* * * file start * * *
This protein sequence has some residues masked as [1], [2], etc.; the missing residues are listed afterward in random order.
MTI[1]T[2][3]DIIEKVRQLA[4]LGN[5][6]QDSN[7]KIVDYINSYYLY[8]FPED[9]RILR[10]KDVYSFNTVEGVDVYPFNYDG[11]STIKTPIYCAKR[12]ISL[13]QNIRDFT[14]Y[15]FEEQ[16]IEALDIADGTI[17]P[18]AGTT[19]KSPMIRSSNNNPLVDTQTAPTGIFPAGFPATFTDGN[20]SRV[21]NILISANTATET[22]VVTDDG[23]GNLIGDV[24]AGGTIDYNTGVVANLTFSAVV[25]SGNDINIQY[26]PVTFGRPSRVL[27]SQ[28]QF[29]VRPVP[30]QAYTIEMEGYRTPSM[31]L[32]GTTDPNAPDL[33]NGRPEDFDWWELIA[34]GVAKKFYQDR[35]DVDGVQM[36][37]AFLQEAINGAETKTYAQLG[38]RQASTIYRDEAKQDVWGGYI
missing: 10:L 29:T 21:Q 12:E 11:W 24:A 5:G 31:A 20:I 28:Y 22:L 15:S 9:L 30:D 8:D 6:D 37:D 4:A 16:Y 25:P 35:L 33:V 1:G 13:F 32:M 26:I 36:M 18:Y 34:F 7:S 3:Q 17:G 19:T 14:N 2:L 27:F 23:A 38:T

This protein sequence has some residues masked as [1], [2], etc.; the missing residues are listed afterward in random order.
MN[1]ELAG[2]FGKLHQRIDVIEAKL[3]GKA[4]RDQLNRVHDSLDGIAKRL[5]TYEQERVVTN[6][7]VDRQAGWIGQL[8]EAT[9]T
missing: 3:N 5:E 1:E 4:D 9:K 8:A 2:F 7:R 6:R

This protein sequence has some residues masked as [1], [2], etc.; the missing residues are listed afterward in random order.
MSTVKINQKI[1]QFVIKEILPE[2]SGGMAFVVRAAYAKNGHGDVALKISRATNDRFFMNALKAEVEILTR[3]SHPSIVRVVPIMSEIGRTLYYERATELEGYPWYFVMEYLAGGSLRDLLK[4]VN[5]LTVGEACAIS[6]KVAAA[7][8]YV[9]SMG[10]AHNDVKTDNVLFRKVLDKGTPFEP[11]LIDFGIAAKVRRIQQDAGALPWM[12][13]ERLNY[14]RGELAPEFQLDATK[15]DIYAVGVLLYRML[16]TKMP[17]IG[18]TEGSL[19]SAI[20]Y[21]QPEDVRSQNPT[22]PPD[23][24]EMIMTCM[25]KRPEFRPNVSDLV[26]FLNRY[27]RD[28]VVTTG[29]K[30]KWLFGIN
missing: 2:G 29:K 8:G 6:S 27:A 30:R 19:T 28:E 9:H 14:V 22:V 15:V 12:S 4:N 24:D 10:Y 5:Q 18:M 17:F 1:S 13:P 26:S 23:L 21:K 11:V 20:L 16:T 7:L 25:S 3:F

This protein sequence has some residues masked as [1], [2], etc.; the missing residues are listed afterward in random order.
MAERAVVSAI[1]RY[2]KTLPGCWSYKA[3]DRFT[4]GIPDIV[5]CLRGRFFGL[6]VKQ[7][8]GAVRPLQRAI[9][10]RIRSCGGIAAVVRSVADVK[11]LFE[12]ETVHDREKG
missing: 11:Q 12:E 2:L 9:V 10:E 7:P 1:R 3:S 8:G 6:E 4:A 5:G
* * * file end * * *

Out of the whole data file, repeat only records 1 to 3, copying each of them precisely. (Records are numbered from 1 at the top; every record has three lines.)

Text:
This protein sequence has some residues masked as [1], [2], etc.; the missing residues are listed afterward in random order.
MTI[1]T[2][3]DIIEKVRQLA[4]LGN[5][6]QDSN[7]KIVDYINSYYLY[8]FPED[9]RILR[10]KDVYSFNTVEGVDVYPFNYDG[11]STIKTPIYCAKR[12]ISL[13]QNIRDFT[14]Y[15]FEEQ[16]IEALDIADGTI[17]P[18]AGTT[19]KSPMIRSSNNNPLVDTQTAPTGIFPAGFPATFTDGN[20]SRV[21]NILISANTATET[22]VVTDDG[23]GNLIGDV[24]AGGTIDYNTGVVANLTFSAVV[25]SGNDINIQY[26]PVTFGRPSRVL[27]SQ[28]QF[29]VRPVP[30]QAYTIEMEGYRTPSM[31]L[32]GTTDPNAPDL[33]NGRPEDFDWWELIA[34]GVAKKFYQDR[35]DVDGVQM[36][37]AFLQEAINGAETKTYAQLG[38]RQASTIYRDEAKQDVWGGYI
missing: 10:L 29:T 21:Q 12:E 11:W 24:A 5:G 31:A 20:I 28:Y 22:L 15:S 9:L 30:D 8:D 6:D 37:D 4:A 16:Y 25:P 35:L 33:V 1:G 13:F 32:M 26:I 36:M 18:Y 34:F 7:S 3:Q 17:G 19:T 14:N 2:L 27:F 23:A 38:T

This protein sequence has some residues masked as [1], [2], etc.; the missing residues are listed afterward in random order.
MN[1]ELAG[2]FGKLHQRIDVIEAKL[3]GKA[4]RDQLNRVHDSLDGIAKRL[5]TYEQERVVTN[6][7]VDRQAGWIGQL[8]EAT[9]T
missing: 3:N 5:E 1:E 4:D 9:K 8:A 2:F 7:R 6:R

This protein sequence has some residues masked as [1], [2], etc.; the missing residues are listed afterward in random order.
MSTVKINQKI[1]QFVIKEILPE[2]SGGMAFVVRAAYAKNGHGDVALKISRATNDRFFMNALKAEVEILTR[3]SHPSIVRVVPIMSEIGRTLYYERATELEGYPWYFVMEYLAGGSLRDLLK[4]VN[5]LTVGEACAIS[6]KVAAA[7][8]YV[9]SMG[10]AHNDVKTDNVLFRKVLDKGTPFEP[11]LIDFGIAAKVRRIQQDAGALPWM[12][13]ERLNY[14]RGELAPEFQLDATK[15]DIYAVGVLLYRML[16]TKMP[17]IG[18]TEGSL[19]SAI[20]Y[21]QPEDVRSQNPT[22]PPD[23][24]EMIMTCM[25]KRPEFRPNVSDLV[26]FLNRY[27]RD[28]VVTTG[29]K[30]KWLFGIN
missing: 2:G 29:K 8:G 6:S 27:A 30:R 19:T 28:E 9:H 14:V 22:V 15:V 12:S 4:N 24:D 10:Y 5:Q 18:M 17:F 1:S 13:P 26:S 23:L 21:K 11:V 20:L 16:T 7:L 25:S 3:F